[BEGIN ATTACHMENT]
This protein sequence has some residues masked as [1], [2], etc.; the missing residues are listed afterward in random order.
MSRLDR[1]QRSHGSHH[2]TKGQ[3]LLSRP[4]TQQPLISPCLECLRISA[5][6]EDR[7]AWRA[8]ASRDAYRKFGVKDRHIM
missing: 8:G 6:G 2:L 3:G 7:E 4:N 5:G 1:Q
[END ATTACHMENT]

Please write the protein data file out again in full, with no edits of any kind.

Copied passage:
This protein sequence has some residues masked as [1], [2], etc.; the missing residues are listed afterward in random order.
MSRLDR[1]QRSHGSHH[2]TKGQ[3]LLSRP[4]TQQPLISPCLECLRISA[5][6]EDR[7]AWRA[8]ASRDAYRKFGVKDRHIM
missing: 8:G 6:G 2:L 3:G 7:E 4:N 5:G 1:Q